NSF Awards 26 New Grants to Seed Plant Systems Biology
Focus includes genome-enabled research in plants of economic value and development of novel tools
The National Science Foundation (NSF) has made 26 new awards totaling $85.8 million during the tenth year of its Plant Genome Research Program (PGRP).
These awards--which cover two to five years and range from $400,000 to $7.9 million--support research and tool development to further knowledge of genome structure and function. They will also increase understanding of gene function and interactions between genomes and the environment in economically vital crop plants such as corn, rice and cotton.
"Plant biologists continue to exploit genomics tools and sequence resources in new and innovative ways," said James Collins, NSF assistant director for biological sciences. "It's exciting to see research involving biologists and mathematicians, computer scientists and engineers, all working to address major unanswered questions in plant biology. These latest projects will also have a significant impact on how we train the next generation of plant scientists to carry out research at the cutting edge of the biological sciences."
The new awards--made to 45 institutions in 28 states--include international groups of scientists from Asia, Australia and Europe.
First-time recipients of PGRP awards include Auburn University, Dana-Farber Cancer Institute, SUNY Stony Brook, University of Alaska Fairbanks, University of Toledo, and University of Virginia.
The wealth of genomics tools and sequence resources developed over the past ten years of the PGRP have opened up exciting, new comparative approaches in plant biology. PGRP researchers continue to uncover gene networks that regulate plant development and growth in concert with environmental signals, such as temperature, light, disease and pests.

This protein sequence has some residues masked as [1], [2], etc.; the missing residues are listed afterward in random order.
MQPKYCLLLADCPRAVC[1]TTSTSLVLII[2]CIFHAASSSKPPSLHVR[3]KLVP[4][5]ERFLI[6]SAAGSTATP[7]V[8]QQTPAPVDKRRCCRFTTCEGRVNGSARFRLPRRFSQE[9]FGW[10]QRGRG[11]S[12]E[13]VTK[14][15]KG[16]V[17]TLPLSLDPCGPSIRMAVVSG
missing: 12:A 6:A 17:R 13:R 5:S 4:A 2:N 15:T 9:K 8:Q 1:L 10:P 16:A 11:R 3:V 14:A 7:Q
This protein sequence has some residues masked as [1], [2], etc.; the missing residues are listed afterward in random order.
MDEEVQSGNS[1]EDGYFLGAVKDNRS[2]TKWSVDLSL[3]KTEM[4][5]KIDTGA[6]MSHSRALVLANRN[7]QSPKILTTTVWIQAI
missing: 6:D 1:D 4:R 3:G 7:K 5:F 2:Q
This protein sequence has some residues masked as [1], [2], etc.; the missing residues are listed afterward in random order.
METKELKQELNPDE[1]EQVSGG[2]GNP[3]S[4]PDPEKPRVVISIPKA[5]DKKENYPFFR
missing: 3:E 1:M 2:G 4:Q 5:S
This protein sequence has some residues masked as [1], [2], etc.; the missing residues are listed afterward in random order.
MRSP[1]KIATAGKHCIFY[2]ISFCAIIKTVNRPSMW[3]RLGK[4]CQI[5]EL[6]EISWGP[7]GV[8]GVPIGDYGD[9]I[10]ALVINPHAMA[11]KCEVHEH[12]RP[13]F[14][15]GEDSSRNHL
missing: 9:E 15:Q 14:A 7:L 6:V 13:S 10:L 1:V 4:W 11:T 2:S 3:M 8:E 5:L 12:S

These projects include:
PGRP is also continuing to support the development of tools to enable researchers to make breakthroughs in understanding the structure and function of economically important plants -- from the gene level to the whole plant.
Example projects include:
The PGRP, which was established in 1998 as part of the coordinated National Plant Genome Initiative by the Interagency Working Group on Plant Genomes of the National Science and Technology Council, has the long-term goal of advancing the understanding of the structure and function of genomes of plants of economic importance.
The National Science Foundation (NSF) is an independent federal agency that supports fundamental research and education across all fields of science and engineering. In fiscal year (FY) 2016, its budget is $7.5 billion. NSF funds reach all 50 states through grants to nearly 2,000 colleges, universities and other institutions. Each year, NSF receives more than 48,000 competitive proposals for funding and makes about 12,000 new funding awards. NSF also awards about $626 million in professional and service contracts yearly.
Useful NSF Web Sites: